What is the role of ultrasonography in the evaluation of pneumothorax?

Updated: Apr 28, 2020
  • Author: Brian J Daley, MD, MBA, FACS, FCCP, CNSC; Chief Editor: Mary C Mancini, MD, PhD, MMM  more...
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Prehospital, portable ultrasonography may provide diagnostic and therapeutic benefit when conducted by a proficient examiner who used goal-directed and time-sensitive protocols, as determined in an air rescue setting. [43] Further study in this area may help to determine the indications and role of prehospital ultrasonography. In experienced hands, ultrasonography may be quicker and more accurate than radiography for distinguishing free pleural effusion (a finding in pneumothorax) in time-sensitive evaluations. [44]

Ultrasonography is increasingly used in the acute care setting as a readily available bedside tool, especially in the intensive care unit (ICU) and emergency department (ED) settings. This modality provides a rapid imaging option for diagnosis of pneumothorax, but this evaluation should not delay treatment of a clinically apparent tension pneumothorax. [45, 46, 47]

Many trauma centers are incorporating chest ultrasonography as an adjunct to the Focused Assessment with Sonography in Trauma (FAST) examination. Knudtson et al, in a prospective analysis of 328 consecutive trauma patients at a level 1 trauma center, obtained a specificity of 99.7% and an accuracy of 99.4%, and concluded that ultrasonography was a reliable modality for the diagnosis of pneumothorax in the injured patient. [46]

A prospective study by Brook et al designed to assess the accuracy of radiology residents in detecting pneumothoraces as part of the extended FAST (eFAST) examination concluded that ultrasonographic pneumothorax detection by these radiology residents was both accurate and efficient in the early detection of clinically important pneumothoraces. [48]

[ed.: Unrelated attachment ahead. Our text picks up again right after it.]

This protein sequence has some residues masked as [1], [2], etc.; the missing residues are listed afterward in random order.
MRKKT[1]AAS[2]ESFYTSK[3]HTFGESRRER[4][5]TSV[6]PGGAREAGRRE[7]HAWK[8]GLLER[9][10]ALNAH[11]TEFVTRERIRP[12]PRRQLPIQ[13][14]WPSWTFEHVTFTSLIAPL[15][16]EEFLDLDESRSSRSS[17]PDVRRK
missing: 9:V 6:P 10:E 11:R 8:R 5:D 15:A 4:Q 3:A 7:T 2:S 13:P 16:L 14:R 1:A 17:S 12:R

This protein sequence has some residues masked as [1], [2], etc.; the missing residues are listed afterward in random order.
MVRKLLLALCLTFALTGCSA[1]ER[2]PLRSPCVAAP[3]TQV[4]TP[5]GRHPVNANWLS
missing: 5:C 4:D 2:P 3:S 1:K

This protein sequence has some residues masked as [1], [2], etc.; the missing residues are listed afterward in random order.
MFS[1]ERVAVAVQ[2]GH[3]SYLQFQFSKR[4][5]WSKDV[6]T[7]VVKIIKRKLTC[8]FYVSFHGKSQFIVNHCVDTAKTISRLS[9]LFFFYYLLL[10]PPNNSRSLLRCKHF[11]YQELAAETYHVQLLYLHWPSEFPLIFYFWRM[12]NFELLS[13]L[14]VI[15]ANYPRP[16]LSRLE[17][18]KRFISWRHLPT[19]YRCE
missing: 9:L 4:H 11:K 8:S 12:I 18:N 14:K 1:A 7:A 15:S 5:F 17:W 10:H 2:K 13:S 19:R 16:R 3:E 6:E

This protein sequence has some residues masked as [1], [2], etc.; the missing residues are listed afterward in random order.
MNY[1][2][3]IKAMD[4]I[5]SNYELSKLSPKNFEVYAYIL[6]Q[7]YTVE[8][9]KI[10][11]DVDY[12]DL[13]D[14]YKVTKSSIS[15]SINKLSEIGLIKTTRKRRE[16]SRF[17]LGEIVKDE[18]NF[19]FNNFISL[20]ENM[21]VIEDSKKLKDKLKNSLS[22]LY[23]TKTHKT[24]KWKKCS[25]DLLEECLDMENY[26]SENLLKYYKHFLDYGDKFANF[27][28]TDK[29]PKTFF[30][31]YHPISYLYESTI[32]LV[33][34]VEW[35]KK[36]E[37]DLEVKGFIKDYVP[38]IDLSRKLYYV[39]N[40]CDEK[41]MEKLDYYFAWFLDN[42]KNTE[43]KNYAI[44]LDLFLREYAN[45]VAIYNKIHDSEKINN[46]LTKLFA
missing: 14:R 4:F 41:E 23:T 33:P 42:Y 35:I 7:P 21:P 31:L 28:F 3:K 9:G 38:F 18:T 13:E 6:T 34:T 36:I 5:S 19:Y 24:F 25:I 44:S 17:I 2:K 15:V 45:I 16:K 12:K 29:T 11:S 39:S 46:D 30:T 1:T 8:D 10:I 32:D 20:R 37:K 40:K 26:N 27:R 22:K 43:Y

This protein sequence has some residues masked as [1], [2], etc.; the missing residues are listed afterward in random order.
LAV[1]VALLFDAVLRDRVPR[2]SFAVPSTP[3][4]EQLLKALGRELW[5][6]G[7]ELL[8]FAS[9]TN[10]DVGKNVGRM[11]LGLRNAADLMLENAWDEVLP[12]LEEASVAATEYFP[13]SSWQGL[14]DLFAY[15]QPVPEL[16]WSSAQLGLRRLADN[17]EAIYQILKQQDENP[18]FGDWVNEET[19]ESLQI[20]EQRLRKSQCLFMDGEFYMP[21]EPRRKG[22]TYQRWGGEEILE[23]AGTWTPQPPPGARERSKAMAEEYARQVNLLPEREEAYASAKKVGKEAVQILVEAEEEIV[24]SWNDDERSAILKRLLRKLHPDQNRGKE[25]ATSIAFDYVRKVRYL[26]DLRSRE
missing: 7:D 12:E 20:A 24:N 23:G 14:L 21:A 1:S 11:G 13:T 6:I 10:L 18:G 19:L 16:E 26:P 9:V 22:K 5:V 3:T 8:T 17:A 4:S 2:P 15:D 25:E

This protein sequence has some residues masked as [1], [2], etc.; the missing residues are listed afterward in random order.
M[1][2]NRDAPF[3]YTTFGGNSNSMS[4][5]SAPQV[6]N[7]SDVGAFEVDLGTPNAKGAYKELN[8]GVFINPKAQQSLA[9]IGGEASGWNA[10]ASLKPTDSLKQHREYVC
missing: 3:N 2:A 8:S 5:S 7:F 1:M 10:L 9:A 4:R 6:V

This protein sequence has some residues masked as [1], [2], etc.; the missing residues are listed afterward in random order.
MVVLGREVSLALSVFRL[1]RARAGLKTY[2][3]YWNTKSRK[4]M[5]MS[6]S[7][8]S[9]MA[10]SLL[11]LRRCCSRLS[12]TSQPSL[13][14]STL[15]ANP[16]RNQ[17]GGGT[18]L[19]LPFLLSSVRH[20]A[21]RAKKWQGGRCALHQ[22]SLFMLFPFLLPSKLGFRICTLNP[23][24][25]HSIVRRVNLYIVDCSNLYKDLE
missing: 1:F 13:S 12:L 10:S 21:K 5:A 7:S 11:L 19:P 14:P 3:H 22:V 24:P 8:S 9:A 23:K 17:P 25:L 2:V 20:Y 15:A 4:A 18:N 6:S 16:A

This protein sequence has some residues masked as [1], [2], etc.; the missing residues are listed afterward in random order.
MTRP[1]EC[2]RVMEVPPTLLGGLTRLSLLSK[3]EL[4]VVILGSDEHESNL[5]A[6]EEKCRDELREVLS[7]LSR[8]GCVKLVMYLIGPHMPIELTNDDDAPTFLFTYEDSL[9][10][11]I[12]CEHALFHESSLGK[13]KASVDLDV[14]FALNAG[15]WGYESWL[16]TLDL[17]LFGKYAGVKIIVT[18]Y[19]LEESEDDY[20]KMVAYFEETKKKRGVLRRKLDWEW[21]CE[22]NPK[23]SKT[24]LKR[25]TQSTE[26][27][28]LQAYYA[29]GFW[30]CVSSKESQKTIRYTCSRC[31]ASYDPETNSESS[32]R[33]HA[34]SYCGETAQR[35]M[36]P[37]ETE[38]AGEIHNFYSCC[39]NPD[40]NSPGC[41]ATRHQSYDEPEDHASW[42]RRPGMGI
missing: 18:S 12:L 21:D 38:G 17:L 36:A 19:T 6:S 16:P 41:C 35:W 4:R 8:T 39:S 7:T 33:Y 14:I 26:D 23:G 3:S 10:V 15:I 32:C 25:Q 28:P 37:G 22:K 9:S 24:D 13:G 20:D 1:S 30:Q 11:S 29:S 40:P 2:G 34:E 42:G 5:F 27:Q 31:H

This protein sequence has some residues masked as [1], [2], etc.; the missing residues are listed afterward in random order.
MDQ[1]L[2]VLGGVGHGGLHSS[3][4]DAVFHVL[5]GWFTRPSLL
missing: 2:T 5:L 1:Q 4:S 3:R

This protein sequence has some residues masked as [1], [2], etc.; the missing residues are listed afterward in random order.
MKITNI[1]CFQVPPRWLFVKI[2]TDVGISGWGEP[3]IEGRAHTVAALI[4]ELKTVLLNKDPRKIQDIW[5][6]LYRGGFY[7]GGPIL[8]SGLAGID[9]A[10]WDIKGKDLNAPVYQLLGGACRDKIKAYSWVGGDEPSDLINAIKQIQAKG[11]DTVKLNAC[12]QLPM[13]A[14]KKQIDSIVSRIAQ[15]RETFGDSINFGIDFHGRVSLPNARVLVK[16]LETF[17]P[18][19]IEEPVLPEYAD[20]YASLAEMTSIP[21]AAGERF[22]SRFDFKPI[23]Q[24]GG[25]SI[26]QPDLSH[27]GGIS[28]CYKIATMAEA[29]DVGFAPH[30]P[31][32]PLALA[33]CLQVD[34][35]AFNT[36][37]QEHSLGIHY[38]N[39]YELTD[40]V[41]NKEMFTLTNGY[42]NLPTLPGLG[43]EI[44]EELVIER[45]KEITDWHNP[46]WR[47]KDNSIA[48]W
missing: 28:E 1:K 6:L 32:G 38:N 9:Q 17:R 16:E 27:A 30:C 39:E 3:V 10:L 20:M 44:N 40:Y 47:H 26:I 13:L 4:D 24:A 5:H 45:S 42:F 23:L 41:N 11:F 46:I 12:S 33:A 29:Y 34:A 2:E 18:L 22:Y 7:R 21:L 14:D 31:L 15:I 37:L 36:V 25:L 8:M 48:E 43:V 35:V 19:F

The investigators compared ultrasonographic pneumothorax detection (by the absence of parietal-over-visceral lung sliding with "comet tail" artifacts behind it) with the reference standard of chest CT in 169 consecutive trauma patients (ie, 338 lung fields). A sensitivity of 47%, specificity of 99%, positive predictive value of 87%, and negative predictive value of 93% was found; none of the small pneumothoraces missed by ultrasonography required drainage during the hospitalization period. [48]

In addition, Hernandez et al noted that ultrasonography is the only radiographic modality allowing patients with nonarrhythmogenic cardiac arrest to continue undergoing resuscitation while clinicians searching for easily reversible causes of asystole or pulseless electrical activity (PEA). [49] Their proposal is for further investigation into a protocol (using the acronym CAUSE for cardiac arrest ultrasound exam) in which cardiac arrest patients, concurrent with resuscitation, receive bedside ultrasonography to look for cardiac tamponade, massive pulmonary embolus, severe hypovolemia, and tension pneumothorax. [49] Their hope is that the eventual adoption of ultrasonography in this setting may allow increased "real-time" diagnostic acumen, decreasing the time required to receive appropriate condition-related therapy.

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